8. Readability Content
The next tip I want to go over, the next factor is readability. Look, if people are on your site, they’re there to read, and then, figure out if they want to buy, or consume information. But if you’re text isn’t readable, people aren’t going to stick around. Don’t talk above people’s heads. Use short sentences, that way, it’s easier to skim. You also want to use subheadings, you want to use images, quotes, lists, and call to actions. And now, I’m going to dive into each of them a little bit more. So when it comes to images, you want to create images or use images sites where you can get images like pexels.com, for free. You want to try to create your own images when possible. People like custom-made images. Make sure that they’re compressed in size, they’re small. You don’t want them blurry. But there’s a lot of tools out there. If you just Google, compress your image, they’ll compress them and keep the quality similar. So that way, they load faster for people. And you also want to consider the dimensions for social channels, as well. If you don’t consider the dimensions, then what’ll happen is people won’t be able to easily share them on Facebook or LinkedIn. And you want to avoid stock photography when possible. Yes, there are sites like Pexels for free that you can use as a last resort, but they tend not to do as well as custom images.
With your images, you also have to keep in mind that Google can’t see them, right? So you want to use an Alt Tag to describe what your image is. And you can see here, that little code snippet, <img src=”xyz.jpg”. When you’re looking at image sourcing, some sites to also check out is Envato or Graphic River. Those are two awesome sites, as well.
Think of your title, your heading on a page, as an H1, but then, you have subheadings, right? You have the title of your book. That’s like the title of your article. But then, there are also chapters in a book. Chapter One, Chapter Two, Chapter Three. Those are what are considered subheadings. And, typically, your subheadings are using H2 heading tags or H3 heading tags. And, if you’re not sure if you’re using them right, you can go to Ubersuggest, type in your URL, and then, on the left navigation, click on Site Audit, and it’ll analyze your headings and all your code for you and tell you what’s wrong there, as well.
With your webpages, call to action is really important when it comes to readability. If your calls to actions don’t stand out in color and they’re not clear, you won’t do well. Make sure, when you’re picking the color, do not use red.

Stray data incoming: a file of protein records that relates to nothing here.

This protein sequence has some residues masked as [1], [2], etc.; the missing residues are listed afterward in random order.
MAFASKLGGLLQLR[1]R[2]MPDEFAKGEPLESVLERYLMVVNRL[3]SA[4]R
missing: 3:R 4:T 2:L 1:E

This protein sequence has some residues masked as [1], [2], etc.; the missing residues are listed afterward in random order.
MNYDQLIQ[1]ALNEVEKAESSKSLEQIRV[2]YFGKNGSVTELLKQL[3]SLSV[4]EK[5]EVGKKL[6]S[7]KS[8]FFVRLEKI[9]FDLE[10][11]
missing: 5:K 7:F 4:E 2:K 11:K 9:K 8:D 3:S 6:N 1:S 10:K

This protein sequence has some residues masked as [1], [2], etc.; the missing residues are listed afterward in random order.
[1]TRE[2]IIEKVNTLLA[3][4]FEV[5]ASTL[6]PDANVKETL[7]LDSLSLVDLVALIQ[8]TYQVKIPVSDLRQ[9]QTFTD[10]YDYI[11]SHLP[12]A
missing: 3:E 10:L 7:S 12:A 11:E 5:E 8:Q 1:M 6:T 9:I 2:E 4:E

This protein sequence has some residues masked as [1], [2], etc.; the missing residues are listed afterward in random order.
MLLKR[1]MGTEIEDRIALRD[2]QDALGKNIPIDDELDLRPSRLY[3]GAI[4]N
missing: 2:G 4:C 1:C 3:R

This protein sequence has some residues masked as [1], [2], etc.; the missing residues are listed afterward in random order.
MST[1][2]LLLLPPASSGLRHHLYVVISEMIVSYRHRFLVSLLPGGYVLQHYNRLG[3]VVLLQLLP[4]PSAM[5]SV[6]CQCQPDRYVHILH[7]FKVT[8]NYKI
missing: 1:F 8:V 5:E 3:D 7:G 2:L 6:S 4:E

Red is typically a color for Stop, like a stop sign, or a stoplight. So you want to avoid red, but you can use any other color. Just make sure it stands out and there’s a good difference between the color on your page. It makes things so much easier to read and skim.
10. Using Quotes and Bullet Points
Using quotes and using bullet points makes things so much easier to skim. They’re like a visual piece of content that shows people information and images and it makes it easier to understand and skim. And these days, everyone is watching videos. YouTube is one of the most popular websites. It makes up a decent chunk of Google’s market cap. So make sure you’re including videos when it’s relevant. And videos are also a great thing for your leverage. You can get a ton of traffic from videos, as well, because YouTube is the second-most popular search engine.
11. Related Keywords
Another factor to look at is related keywords. Google knows that, when you do a search for Windows, you’re not just looking at Windows operating systems, like Windows 10. You may be looking at older versions like XP, or 8 or 7. And you can see at the bottom of Google, whenever you do a search, it’ll show you other related searches. This is their own latent semantic indexing, and you can also use Ubersuggest when you go to the keyword ideas report on the left side. When you put in any keyword that you’re trying to rank for, it’ll show you all the other related keywords that Google looks at, and you want to try to integrate some of these keywords within your page, as well.
Because if you want to rank for the main keyword, it might as well rank for all the relevant, related keywords, as well. It’s an easy way to get more traffic. The interesting thing is, whenever you do a Google search and you type in a keyword, you’ll notice that it bolds the keywords that you typed in when they’re there on the page, such as How-To, or Apple Pie, or Make, and this allows you, as a user, to clearly see, hey, these pages have what you’re discussing. That’s the importance of keywords, so make sure that you’re including the right keywords within your page, in your title, in your headings, if you want to rank.
Whenever you type in a keyword, and then, you go into the content ideas report on the left side, it’ll show you all the popular blogs around the web that have a ton of social shares. You want to create content around things that are going to be popular. And what’s cool about this report is it shows you what’s already done well. Because, if something has done well, the chances are, it’ll continually do well in the future. If a lot of topics don’t get a lot of social shares, because you can keep going to the next page, and the next page, and the next page, on the content ideas report.
You’ll want to avoid writing stuff that not that popular, and you’ll want to write on more of the stuff that is really popular. What’s also cool about this report, too, is it breaks down the estimated visits and backlinks. The holy grail is writing stuff that gets a ton of estimated visits, a lot of backlinks, and a lot of social shares. If you do that, you can do extremely well.
Thank you for reading.